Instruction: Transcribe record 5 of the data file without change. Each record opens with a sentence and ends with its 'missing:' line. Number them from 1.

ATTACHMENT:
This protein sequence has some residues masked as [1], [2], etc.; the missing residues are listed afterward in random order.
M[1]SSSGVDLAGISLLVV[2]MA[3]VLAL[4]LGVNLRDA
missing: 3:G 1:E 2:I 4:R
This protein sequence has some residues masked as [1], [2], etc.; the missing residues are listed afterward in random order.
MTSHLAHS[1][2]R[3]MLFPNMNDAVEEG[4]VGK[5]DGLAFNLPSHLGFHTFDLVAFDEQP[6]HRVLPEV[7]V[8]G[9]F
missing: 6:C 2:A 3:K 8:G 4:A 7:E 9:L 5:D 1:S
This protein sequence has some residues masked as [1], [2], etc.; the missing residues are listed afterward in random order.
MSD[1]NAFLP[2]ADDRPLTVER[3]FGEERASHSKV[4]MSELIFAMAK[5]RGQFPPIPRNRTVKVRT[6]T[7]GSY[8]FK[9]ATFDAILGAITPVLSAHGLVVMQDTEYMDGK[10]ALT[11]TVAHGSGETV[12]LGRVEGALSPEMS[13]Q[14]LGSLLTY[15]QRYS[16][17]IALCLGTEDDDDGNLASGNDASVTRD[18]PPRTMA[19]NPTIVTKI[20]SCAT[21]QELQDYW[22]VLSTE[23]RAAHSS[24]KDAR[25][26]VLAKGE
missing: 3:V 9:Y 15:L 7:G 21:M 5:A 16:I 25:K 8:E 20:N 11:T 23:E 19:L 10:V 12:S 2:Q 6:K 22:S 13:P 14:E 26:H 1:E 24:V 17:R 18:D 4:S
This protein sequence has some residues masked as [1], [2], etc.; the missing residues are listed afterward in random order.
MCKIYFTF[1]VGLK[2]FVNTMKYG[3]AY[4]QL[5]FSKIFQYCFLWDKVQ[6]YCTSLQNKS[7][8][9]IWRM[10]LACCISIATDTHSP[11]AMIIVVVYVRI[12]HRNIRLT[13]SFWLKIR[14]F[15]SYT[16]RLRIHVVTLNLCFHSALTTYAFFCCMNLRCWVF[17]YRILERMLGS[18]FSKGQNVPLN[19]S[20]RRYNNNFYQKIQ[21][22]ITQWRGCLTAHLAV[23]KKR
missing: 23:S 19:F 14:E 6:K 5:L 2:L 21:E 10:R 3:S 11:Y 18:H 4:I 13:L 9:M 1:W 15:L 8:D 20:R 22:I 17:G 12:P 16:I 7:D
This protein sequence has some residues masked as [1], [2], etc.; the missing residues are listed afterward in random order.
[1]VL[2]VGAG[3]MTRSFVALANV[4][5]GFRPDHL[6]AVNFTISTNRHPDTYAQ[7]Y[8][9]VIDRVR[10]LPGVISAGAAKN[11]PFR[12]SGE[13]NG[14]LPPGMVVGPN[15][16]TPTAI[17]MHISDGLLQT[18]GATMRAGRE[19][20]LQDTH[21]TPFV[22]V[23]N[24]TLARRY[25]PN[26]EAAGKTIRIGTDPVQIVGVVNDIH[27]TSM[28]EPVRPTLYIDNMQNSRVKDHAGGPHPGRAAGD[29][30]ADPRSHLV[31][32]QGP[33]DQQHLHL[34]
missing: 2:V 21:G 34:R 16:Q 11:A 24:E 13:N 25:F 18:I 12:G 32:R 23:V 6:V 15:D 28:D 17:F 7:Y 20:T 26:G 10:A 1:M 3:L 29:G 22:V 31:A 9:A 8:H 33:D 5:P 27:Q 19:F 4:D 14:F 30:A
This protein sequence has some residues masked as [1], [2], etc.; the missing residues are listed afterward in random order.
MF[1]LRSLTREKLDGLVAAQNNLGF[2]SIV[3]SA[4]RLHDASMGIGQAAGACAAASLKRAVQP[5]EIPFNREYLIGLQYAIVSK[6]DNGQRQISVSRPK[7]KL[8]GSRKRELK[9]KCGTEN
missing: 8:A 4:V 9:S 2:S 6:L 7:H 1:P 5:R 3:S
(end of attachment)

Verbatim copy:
This protein sequence has some residues masked as [1], [2], etc.; the missing residues are listed afterward in random order.
[1]VL[2]VGAG[3]MTRSFVALANV[4][5]GFRPDHL[6]AVNFTISTNRHPDTYAQ[7]Y[8][9]VIDRVR[10]LPGVISAGAAKN[11]PFR[12]SGE[13]NG[14]LPPGMVVGPN[15][16]TPTAI[17]MHISDGLLQT[18]GATMRAGRE[19][20]LQDTH[21]TPFV[22]V[23]N[24]TLARRY[25]PN[26]EAAGKTIRIGTDPVQIVGVVNDIH[27]TSM[28]EPVRPTLYIDNMQNSRVKDHAGGPHPGRAAGD[29][30]ADPRSHLV[31][32]QGP[33]DQQHLHL[34]
missing: 2:V 21:G 34:R 16:Q 11:A 24:E 13:N 25:F 18:I 12:G 32:R 23:V 6:V 15:D 28:D 17:F 7:Y 20:T 26:G 10:A 1:M 3:L 29:G 22:V 31:A 9:A 8:H 33:D 5:P 27:Q 19:F 4:D 14:F 30:A